More Details Surface on 2018 Jeep Compass
Measurements and such included in Brazilian press releaseby Mark McNabb, on
The debut of the 2018 Jeep Compass has finally stirred the contents at the bottom of Jeep’s barrel, bringing new action to a stale segment. We’ve already told you everything Jeep official released for the U.S. media, but now sources in Brazil are posting more detailed info on the little cute ‘ute.
To be clear, the Compass just started production in Brazil for global markets. That’s why the news is coming from South America. The U.S.-spec Compass will be built in Mexico and make its official debut at the 2016 LA International Auto Show in November. Stay tuned for that.
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More Info of the 2018 Jeep Compass
MotorChase says Sergio Marchionne, Mike Manley, and Ralph Gilles were in attended the Compass’ debuting ceremony and Gilles gave the main presentation. He stated the Compass was designed by Chris Piscitelli and is the most aerodynamic Jeep ever build, with its coefficient of drag at 0.35. Gilles went on to day the Jeep will be offered in Brazil with two engine choices: the 2.0-liter Tigershark and the 2.0-liter Mulitjet turbodiesel.
Both engines will be imported into Brazil for vehicle assembly, with the Tigershark coming from American and the Multijet from Italy. What’s more, the Tigershark will only come mated to an Aisin six-speed automatic. It will make 163 horsepower and 144 pound-feet of torque. (U.S. customers can expect the nine-speed auto.) The Multijet will make 167 horsepower and 258 pound-feet of torque and come exclusively with that nine-speed auto and 4WD. Opting for the Trailhawk trim also brings the Active Drive Low 4WD system.
While Jeep isn’t expected to debut the Compass with a diesel powertrain in the U.S., as Jalopnik points out, FCA may consider the move after General Motors surprised America by launching the all-new 2018 Chevy Equinox with a 1.6-liter turbodiesel. That’s a huge step after everything that’s happened with Volkswagen’s Dieselgate. Perhaps Jeep will be the next automaker to go diesel in a mass-volume crossover.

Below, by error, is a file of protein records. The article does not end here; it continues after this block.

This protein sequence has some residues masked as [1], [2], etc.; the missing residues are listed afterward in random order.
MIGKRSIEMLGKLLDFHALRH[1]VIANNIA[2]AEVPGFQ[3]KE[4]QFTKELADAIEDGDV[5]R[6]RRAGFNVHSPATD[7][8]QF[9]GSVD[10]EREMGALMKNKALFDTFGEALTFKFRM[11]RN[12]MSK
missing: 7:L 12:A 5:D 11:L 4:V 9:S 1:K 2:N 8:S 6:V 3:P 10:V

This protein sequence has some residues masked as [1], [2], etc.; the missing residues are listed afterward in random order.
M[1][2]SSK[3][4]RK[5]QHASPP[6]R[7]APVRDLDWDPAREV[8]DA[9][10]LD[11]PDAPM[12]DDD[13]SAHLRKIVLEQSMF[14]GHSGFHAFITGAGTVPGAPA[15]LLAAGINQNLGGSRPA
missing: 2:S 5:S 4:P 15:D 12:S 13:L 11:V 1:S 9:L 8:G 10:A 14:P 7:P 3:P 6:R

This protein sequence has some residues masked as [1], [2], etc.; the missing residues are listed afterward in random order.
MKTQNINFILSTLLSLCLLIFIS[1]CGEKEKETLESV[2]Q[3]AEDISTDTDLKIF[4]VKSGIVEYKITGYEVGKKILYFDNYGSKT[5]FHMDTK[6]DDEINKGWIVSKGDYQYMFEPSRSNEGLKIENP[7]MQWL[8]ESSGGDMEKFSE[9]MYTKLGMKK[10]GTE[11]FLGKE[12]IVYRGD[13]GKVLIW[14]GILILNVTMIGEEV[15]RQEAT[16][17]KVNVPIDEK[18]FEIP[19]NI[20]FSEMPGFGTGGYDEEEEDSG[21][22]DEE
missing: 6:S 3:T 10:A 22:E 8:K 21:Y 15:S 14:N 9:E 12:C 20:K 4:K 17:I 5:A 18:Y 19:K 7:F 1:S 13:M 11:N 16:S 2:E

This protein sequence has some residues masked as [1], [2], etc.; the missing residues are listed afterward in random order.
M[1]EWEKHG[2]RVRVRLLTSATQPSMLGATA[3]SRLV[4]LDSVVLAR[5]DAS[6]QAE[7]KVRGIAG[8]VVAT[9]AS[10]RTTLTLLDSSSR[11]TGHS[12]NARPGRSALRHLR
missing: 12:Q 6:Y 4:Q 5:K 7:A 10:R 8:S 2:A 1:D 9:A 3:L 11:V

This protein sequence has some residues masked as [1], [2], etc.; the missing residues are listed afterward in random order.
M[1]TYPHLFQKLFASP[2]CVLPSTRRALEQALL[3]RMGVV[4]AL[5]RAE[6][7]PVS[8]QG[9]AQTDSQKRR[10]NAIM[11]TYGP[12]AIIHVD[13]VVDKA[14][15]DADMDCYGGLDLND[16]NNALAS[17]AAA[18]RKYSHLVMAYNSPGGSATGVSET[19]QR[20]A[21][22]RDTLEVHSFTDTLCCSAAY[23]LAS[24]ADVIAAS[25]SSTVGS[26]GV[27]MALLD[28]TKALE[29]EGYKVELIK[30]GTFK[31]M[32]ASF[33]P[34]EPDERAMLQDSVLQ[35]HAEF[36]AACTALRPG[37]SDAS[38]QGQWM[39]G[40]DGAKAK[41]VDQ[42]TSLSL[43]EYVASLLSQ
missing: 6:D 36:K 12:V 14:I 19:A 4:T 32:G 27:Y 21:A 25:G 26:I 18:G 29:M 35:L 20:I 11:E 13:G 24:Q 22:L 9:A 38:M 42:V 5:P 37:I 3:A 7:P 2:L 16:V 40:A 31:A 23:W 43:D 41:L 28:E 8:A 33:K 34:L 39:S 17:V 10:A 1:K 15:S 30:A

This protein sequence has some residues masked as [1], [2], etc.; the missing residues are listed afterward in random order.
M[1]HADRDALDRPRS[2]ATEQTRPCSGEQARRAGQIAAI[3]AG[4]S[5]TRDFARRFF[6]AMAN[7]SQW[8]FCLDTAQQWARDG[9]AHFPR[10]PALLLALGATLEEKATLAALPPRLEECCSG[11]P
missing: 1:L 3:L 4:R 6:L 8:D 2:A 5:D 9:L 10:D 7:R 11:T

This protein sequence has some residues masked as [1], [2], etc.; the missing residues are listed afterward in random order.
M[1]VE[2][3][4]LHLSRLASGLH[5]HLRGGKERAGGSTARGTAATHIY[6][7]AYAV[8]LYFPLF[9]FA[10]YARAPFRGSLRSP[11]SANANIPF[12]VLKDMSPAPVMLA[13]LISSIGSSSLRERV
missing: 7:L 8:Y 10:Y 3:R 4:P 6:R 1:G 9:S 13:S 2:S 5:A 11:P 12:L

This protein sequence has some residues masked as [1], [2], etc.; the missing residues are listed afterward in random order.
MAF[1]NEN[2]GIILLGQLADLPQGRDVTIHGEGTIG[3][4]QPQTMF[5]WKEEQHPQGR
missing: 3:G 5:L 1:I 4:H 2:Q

The website also details the Compass’ dimensions. It is 174 inches long, 71.65 inches wide, and 63.77 inches tall. It rides on a 103.93-inch wheelbase and has an interior cargo capacity of 14.479 cubic feet. Interestingly enough, the Trailhawk version loses 0.7 cubic feet of cargo capacity, landing at 13.7 cubic feet of room. There’s no word on what changes bring about the degreased interior volume.
The off-road ready Compass Trailhawk boasts an approach angle of 29.1 degrees and a departure angle of 33.1 degrees. For those not buying a Compass to rock crawl, the standard Compass features a 28.7-degree approach angle and a 31.9-degree departure angle. It also has 8.59 inches of ground clearance. The Compass Trailhawk also has nine inches of ground clearance thanks to a mild suspension lift and taller tires, which is what increases the approach and departure angles. Having nine inches of ground clearance means Compass Trailhawk only lacks an inch of ground clearance over the Jeep Wrangler Rubicon.
And speaking of the Wrangler Rubicon, by comparison, it features Jeep’s most aggressive approach and departure angles. This off-road ready Wrangler has an approach angle of 42.2 degrees and a departure angle of 32.3 degrees. A full 10 inches of ground clearance keep it from scraping its belly. While the Wrangler has nearly double the Compass’ approach angle, the two share similar departure angles.
In the safety department, the Brazilian-spec Jeep will bring new safety features to the country. “New” is a (sadly) relative term, as Electronic Stability Control is touted as being standard equipment for the first time in a Brazilian vehicle. Apparently only front airbags are required by law down there. The top trim, the Trailhawk, also brings safety features like Park Assist, Adaptive Cruise Control, Lane Departure Warning, Automatic High Beams, and Front Collision Warning and Prevention.
Stay tuned as Jeep releases more info on the 2018 Jeep Compass.